BY SINEM CENGIZ
AZERI OBSERVER CONTRIBUTOR
In the Soviet era, the relations between the USSR and the Gulf countries were limited due to the different political considerations. Moscow was backing pro-Soviet Arab regimes, including Egypt, Syria, Iraq, Yemen, Ethiopia, and Afghanistan, while the Gulf countries were enjoying a close alliance with the United States, that was detrimental to Soviet objectives in the region. However, the collapse of the Soviet Union affected the geopolitical and geostrategic balances in the world in general, and the Gulf in particular.
In recent years, there has been growing interest in the member-states of the Gulf Cooperation Council (GCC) to consolidate and expand their relations with ex-Soviet republics in the South Caucasus region, namely Azerbaijan, Georgia, and Armenia. For the GCC, which consists of Saudi Arabia, Kuwait, Qatar, Bahrain, Oman, and the United Arab Emirates (UAE), the South Caucasus is a continuation of their relations with the Central Asian corridor. Therefore, any development or tension in this region is of great importance to Gulf interests.
In late September, the conflict broke out between the two former Soviet republics over the Nagorno-Karabakh region. Considering the two countries had never resolved the territorial dispute over Nagorno-Karabakh – which is part of Azerbaijan but was occupied by Armenia – the GCC had justifiably expressed “great concern” over the war between Azerbaijan and Armenia on the Nagorno-Karabakh region. In a statement, GCC Secretary-General, Nayef Al Hajraf, had said the Council “urges Azerbaijan and Armenia to a cease-fire and enter into comprehensive negotiations to reach an inclusive political solution in line with the UN Security Council resolutions and the international law.”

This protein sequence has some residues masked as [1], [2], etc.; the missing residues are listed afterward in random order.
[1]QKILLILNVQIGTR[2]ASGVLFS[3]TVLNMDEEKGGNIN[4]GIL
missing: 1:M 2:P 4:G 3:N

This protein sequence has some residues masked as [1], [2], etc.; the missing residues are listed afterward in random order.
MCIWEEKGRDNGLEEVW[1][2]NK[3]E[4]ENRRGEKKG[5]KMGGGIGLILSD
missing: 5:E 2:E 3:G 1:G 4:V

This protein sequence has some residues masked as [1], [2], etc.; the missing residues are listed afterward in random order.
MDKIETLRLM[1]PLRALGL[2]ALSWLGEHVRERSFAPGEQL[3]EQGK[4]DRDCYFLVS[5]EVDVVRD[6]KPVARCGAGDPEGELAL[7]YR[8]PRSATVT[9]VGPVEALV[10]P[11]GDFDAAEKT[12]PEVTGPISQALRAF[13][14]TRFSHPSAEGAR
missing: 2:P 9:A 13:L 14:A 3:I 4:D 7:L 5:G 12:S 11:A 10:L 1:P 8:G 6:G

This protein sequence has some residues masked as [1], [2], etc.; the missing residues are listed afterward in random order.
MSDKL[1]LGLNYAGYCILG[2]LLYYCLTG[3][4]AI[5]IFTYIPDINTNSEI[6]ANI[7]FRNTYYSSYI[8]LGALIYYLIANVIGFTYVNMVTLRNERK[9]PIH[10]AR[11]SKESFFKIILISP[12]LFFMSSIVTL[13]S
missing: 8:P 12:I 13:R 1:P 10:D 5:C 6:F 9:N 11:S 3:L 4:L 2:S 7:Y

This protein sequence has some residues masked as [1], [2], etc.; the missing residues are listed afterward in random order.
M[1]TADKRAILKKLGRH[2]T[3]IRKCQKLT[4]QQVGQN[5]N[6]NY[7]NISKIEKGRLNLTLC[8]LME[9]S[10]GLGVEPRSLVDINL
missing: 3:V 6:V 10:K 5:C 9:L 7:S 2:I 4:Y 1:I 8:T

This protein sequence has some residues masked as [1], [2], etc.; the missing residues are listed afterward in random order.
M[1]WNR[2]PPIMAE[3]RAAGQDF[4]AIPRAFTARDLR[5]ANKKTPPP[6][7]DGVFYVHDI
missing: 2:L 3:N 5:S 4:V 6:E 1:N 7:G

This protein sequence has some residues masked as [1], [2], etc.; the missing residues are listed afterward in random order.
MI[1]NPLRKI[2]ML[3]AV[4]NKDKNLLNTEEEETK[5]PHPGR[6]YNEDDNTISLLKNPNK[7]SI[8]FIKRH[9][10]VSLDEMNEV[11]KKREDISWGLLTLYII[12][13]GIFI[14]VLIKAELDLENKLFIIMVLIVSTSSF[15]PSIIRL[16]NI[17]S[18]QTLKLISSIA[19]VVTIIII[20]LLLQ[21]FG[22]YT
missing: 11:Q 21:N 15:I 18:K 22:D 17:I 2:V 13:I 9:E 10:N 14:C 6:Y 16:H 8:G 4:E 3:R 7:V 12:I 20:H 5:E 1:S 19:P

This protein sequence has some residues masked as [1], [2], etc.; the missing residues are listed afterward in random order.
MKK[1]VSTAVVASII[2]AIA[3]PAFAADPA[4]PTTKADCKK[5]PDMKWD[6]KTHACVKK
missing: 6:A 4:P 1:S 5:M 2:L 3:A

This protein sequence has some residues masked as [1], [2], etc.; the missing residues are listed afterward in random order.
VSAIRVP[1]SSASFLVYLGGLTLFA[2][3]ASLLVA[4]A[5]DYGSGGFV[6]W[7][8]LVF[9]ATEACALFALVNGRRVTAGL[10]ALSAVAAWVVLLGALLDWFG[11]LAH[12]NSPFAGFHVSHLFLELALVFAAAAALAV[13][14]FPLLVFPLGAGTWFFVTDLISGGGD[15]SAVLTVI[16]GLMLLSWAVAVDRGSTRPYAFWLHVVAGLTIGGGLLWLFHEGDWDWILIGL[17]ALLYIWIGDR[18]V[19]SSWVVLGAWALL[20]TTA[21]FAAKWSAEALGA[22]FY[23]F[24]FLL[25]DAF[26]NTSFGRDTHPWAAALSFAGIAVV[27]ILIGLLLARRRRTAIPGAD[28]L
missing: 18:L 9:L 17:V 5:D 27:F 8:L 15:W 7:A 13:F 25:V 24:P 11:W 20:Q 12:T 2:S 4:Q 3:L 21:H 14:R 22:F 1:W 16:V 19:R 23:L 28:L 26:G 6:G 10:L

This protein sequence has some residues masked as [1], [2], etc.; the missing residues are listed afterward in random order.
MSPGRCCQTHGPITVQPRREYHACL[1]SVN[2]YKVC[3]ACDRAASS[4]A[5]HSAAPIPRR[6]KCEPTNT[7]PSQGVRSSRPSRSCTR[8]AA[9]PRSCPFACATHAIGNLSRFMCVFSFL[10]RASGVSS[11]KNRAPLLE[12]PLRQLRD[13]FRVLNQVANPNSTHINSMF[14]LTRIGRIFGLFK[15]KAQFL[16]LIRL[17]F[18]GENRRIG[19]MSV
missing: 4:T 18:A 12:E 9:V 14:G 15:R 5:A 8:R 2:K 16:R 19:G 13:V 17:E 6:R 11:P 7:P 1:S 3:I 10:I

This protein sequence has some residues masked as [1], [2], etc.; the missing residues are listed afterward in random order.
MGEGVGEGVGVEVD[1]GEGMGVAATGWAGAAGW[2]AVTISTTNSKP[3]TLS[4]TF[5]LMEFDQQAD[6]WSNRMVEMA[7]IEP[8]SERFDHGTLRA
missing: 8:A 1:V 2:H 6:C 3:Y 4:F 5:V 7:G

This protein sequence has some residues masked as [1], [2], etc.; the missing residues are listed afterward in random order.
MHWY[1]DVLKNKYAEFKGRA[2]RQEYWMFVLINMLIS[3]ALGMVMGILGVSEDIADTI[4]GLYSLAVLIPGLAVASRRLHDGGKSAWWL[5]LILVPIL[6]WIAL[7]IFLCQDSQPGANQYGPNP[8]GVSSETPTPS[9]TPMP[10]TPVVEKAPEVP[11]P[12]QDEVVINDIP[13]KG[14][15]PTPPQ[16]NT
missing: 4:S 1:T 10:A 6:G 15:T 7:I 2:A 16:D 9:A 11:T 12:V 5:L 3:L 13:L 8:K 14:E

None of the GCC member states had taken sides in the conflict between the two warring neighbors. This was very much related to the policies carried out by the Gulf states in their relations with the South Caucasus region’s states – Azerbaijan, Georgia, and Armenia. Although GCC member states, neither share historical/cultural links nor territorial closeness with the three South Caucasus states, they have expanded their ties with the region, particularly through tourism and economic investments. The connections between the Gulf and the South Caucasus are diverse and wide-ranging based on individual policies of each GCC member country with each of the South Caucasus states and are shaped by broader regional and international politics.
The Gulf countries are aware that the South Caucasus is a region that is caught up in a fierce competition between Russia and the West, as the two sides often pursue clashing interests in the region. However, the Gulf countries, which enjoy relations with both the West and Russia, have in recent years been actively courting the South Caucasus states to the point that both the Gulf and the South Caucasus have increasingly become intertwined, both politically and economically.